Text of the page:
In review, our posting, titled “Basic Rules for Minutes,” described two basic rules for preparing minutes of meetings:

  1. Saying less is better.

Reflect compliance with certain procedural matters: (i) The date, time and place of the meeting to reflect compliance with notice requirements, (ii) who was in attendance to reflect compliance with quorum requirements, and (iii) who presided over the meeting;

Identify general matters considered: This is for purpose of refreshing the board or committee members’ memories of what happened at the meeting, so they do not need to review notes or other documents other than the minutes.

Reflect the decisions made: The decisions made are the most important content of the minutes. A record of the decisions made is not only the information needed by most audiences but is also necessary in many jurisdictions to invoke protection of the business judgment rule.

  1. Minutes should be the only record.

The minutes of a proceeding are the official record of that proceeding. In such cases, minutes should be the exclusive recording of the proceeding. Members of a body who take notes at a meeting should, as a routine practice, destroy those notes after satisfying themselves that the minutes accurately reflect the proceedings. Many organizations collect all written material, including notes, at the conclusion of the meeting, and as a routine or customary practice, this has been accepted by courts of most jurisdictions.

Below are some rules for documents made available to a board’s or a committee’s members before or at a meeting:

  1. Do not attach the document to the minutes.

A well conducted meeting will make available to the board or committee members documents to be considered at, or as background in preparation for, the meeting. Following the “saying-less-is-better” and the “minutes-should-be-the-only-record” rules, we generally do not recommend attaching these documents to the minutes. Including documents results in a risk of confidential information being discovered by parties who do not have an obligation to maintain the confidentiality of the information. In addition, many states’ laws make minutes generally available for examination by certain stakeholders, such as shareholders, members, regulators and, under certain circumstances, creditors.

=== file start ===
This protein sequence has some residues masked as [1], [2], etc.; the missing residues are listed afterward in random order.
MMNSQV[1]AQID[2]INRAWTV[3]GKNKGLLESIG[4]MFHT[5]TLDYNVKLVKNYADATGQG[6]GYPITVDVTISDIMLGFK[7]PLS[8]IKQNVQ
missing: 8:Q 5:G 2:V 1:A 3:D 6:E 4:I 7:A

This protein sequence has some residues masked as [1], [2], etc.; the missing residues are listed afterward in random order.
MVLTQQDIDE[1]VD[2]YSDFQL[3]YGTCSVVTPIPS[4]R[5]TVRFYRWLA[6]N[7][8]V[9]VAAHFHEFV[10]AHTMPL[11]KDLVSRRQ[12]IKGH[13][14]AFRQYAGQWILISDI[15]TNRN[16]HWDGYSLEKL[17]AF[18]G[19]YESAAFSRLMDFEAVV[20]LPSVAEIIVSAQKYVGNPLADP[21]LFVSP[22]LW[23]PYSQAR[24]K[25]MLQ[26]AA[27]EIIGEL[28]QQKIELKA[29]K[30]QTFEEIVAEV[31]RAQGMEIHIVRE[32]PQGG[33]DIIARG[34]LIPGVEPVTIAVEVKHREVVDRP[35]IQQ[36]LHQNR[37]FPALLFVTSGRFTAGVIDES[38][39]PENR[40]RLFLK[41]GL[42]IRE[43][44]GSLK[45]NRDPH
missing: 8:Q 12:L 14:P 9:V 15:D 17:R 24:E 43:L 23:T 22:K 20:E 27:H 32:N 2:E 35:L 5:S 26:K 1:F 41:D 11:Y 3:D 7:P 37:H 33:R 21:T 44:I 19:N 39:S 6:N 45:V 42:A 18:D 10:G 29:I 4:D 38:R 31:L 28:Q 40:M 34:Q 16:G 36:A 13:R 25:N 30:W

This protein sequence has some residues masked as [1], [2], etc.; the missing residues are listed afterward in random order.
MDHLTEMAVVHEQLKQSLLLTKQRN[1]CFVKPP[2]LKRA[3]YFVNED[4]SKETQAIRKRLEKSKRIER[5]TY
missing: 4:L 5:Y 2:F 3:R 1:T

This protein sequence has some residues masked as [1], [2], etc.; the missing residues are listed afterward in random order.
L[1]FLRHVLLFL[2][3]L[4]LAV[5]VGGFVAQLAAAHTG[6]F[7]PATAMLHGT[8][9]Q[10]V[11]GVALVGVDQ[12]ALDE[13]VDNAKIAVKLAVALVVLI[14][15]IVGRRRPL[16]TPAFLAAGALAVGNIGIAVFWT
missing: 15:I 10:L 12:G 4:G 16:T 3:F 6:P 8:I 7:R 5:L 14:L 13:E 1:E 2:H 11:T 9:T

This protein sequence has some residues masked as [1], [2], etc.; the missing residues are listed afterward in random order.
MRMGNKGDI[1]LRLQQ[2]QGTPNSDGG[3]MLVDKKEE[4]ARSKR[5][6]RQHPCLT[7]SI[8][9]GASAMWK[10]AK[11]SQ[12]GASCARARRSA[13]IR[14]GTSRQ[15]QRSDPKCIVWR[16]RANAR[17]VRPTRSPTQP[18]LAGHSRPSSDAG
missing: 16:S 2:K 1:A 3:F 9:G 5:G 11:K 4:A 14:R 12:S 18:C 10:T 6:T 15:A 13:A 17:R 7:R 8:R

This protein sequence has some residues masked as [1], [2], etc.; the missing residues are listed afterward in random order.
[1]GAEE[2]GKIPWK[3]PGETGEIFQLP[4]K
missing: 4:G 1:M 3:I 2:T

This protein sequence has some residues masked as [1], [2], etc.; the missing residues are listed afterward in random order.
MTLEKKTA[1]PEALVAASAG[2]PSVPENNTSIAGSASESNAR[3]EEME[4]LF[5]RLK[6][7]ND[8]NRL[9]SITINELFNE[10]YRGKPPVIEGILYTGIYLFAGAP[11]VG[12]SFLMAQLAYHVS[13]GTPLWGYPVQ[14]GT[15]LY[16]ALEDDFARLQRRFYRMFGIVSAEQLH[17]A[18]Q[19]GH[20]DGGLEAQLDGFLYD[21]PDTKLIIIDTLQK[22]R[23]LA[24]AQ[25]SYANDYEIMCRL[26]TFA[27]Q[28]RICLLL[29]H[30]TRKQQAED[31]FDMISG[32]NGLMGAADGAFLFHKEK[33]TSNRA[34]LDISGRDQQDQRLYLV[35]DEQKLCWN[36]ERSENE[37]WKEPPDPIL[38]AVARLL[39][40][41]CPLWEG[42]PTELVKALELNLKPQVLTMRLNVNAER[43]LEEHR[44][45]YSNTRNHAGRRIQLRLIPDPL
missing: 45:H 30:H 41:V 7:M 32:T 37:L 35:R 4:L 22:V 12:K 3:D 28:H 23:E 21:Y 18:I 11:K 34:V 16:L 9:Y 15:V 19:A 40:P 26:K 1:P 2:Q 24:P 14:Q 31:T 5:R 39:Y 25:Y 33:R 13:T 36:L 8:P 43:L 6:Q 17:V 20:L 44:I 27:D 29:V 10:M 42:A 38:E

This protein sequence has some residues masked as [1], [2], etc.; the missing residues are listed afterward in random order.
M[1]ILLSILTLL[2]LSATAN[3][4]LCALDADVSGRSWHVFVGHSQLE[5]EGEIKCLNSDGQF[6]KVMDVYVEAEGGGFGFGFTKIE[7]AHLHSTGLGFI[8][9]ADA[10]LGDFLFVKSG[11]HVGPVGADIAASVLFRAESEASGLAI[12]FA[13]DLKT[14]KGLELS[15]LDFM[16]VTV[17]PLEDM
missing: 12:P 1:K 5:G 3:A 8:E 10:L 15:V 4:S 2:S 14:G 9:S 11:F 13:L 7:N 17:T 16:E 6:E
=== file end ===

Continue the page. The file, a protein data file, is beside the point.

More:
1. Reflect documents by name in the minutes.

Instead, we recommend that all documents made available before or at the meeting be listed in the minutes. There is no one correct way to do this, but here are several ways we like to see it done for a fictional organization, “XYZ.”

  1. Reflect what was received prior to and at the meeting in an introductory paragraph of the minutes and list the documents at the end of the minutes:

Each member had received materials prior to the meeting consisting of the agenda and attachments numbered 1 through 11, listed at the end of these minutes, and at the meeting, a Memorandum from Mr. Compensation Consultant, dated December 1, 2014, and with the subject “Recommended Performance Targets for 2015 Incentive Compensation.”

* * *

Materials Made Available for or at the Meeting:

Attachment 1: “XYZ Conflicts of Interest Policy”

Attachment 2: “Minutes of the January 1, 2015 Meeting of XYZ’s Board of Directors”

Attachment 3: Memorandum from Mr. Compensation Consultant dated December 1, 2014 with subject “Recommended Performance Targets for 2015 Incentive Compensation.”

  1. Or, if the board or committee follows a written agenda that lists the documents provided in advance, we will consider attaching the agenda and, in an introductory paragraph of the minutes, referring to it for the description of documents:

Each member had received materials prior to the meeting consisting of the agenda and attachments numbered 1 through 11, listed the agenda attached to these minutes, and received at the meeting a Memorandum from Mr. Compensation Consultant dated December 1, 2014, with subject “Recommended Performance Targets for 2015 Incentive Compensation.”

  1. Or, if the meeting is conducted pursuant to a written agenda and the meeting covers each of the documents, we will consider describing each document by title or subject in the text of the minutes:

The chairperson asked for disclosure of any personal or economic interests of any member on any matter scheduled to come before the meeting that could constitute a conflict of interest under the “XYZ Conflicts of Interest Policy” in Attachment 1.

Upon motion duly made and seconded, the Board unanimously ratified the Minutes of the January 1, 2015, Meeting of XYZ’s Board of Directors” in Attachment 2.

At the chairperson’s request, Mr. Compensation Consultant reviewed his Memorandum dated December 1, 2014, with subject “Recommended Performance Targets for 2015 Incentive Compensation” in Attachment 3.

  1. Number the documents.

We find that numbering the documents (e.g., Attachment 3 or Exhibit 1) is helpful when a document needs to be retrieved.

  1. Who should retain the documents?
    1. ​We recommend that the minutes reflect that the board or committee request legal counsel or an appropriate corporate officer (such as the corporate secretary) to retain such documents on the board’s or committee’s behalf:

The Committee requested that Mr. Lawyer cause his law firm to retain these documents on its behalf for a reasonable period of time.

  1. We favor a lawyer retaining the documents because a lawyer has an ethical obligation to maintain the confidentiality of the documents except as otherwise required by law.